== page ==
post #27 of 155
I did the test and in the book and I think I failed them all. Well, not quite but some things I wasn't too sure about. It seems I am heading in the right direction with the nutritional changes but none of my "problems" recommend eliminating whole wheat flour. I am going to try to lessen the amount I consume though, just in case.

I know this all takes time but it's hard when I already feel like I've been waiting a lifetime for my bfp


Leslie, I would try to find another doctor too.
post #28 of 155
Thread Starter 
Pookietooth- Exactly what the book recommends you eat, is very specific to how you answer the list of questions. It says soy is fine if you have one condition but not another, the same with meat and dairy. Of course if you know something makes you sick you shouldn't eat it. For me, it said to give up all dairy, but to be sure to eat either eggs or meat for 1-3 servings a day, and not to eat soy either.

Astrid- I totally hear you on feeling like you had everything. I think the only thing I felt I really didn't have was heat. I need more heat- so I'm cooking with ginger, cinnamon, and pepper. I've been suprised at how smoothly its gone taking the wheat out of my diet. I still want cheese really badly, and am cooking with a tiny amount of butter- but the wheat is gone. It does suck waiting for the bfp.
post #29 of 155
TIC was very helpful to me. I found a paragraph that explained all my random "symptoms" together. Some of them, I didn't even think of as "symptoms" (e.g., cold feet). Once I read that paragraph, I had to buy the book. A week later, I was at a traditional Chinese medicine practitioner for acupuncture and herbs.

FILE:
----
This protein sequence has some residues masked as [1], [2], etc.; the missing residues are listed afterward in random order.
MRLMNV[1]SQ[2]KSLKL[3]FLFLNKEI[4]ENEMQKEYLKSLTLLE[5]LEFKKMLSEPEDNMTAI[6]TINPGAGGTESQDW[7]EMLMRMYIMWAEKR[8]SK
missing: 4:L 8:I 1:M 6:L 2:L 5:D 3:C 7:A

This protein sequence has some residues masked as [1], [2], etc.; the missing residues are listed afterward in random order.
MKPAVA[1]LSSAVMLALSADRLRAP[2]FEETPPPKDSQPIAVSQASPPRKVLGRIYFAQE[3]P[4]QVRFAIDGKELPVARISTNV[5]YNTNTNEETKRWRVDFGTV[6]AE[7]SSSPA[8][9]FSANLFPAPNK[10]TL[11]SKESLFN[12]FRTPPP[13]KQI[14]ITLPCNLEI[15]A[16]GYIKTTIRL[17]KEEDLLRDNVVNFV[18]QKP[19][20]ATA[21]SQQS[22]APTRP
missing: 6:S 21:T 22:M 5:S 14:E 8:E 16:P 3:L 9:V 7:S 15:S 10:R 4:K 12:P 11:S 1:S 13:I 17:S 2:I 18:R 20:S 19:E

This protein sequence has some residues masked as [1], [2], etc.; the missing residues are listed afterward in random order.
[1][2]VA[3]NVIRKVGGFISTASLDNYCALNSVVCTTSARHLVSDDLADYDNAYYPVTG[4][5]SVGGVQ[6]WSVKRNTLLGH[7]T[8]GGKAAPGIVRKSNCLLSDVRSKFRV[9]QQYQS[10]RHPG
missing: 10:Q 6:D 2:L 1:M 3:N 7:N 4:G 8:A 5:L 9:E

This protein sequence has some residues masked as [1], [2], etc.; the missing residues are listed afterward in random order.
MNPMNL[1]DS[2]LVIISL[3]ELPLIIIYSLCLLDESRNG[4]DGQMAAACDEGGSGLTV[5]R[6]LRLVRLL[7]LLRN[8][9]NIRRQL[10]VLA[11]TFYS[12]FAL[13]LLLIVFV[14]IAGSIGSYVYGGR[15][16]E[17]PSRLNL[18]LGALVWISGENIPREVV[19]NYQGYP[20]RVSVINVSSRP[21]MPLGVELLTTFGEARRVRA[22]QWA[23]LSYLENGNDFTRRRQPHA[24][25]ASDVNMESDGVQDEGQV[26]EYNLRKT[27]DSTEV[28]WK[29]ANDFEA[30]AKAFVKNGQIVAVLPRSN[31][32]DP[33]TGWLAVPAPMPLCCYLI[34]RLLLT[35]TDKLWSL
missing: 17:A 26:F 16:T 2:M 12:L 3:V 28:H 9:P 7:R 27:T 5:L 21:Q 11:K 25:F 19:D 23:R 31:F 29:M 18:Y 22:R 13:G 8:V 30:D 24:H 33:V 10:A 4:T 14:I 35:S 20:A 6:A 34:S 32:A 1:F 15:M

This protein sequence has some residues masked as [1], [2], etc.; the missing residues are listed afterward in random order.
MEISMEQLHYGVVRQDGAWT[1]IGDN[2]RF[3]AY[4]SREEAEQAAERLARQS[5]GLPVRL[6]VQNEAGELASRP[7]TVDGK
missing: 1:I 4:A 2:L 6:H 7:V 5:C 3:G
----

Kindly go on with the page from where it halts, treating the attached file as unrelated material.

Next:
I have been doing weekly acupuncture and daily (prescribed) herbs since November. I feel better than I have in the past 3 years (when my lupus started). So, I feel that it's treating both my left-over lupus symptoms AND addressing fertility issues.

I think it is important to get a trained practitioner to help with your diagnosis. After reading the book, I had thought one of my primary diagnoses was was that I was "cold" (e.g., cold feet), but my Chinese doctor said that I had excess heat, which was bound up internally. For example, my feet and hands were cold because the heat wasn't circulating. Other things associated with excess heat: my autoimmune disorder (inflamation is hot), my excessive thirst, my short cycles (heat "pushes" the blood out of you)...It has changed my way of thinking.

I will say that I haven't made the dietary changes that I should. I tried - I bought organic walnuts, and I ate a lot of sweet potatoes in the winter - but I can barely eat enough as it is. Perhaps I'll focus more on diet now that I'm not going to acupuncture every week (I moved...no Chinese doctor in sight )
post #30 of 155
Thread Starter 
Susan- Glad to hear that chinese medicine has helped you feel so much better. You are probably right that you should make those diet changes now. I would probably re-do the test in chapter 4, as your diagnosis have probably changed a lot since November. Do feel free to jump in on the food dicussion when you know what changes you are going to make.
post #31 of 155
Thread Starter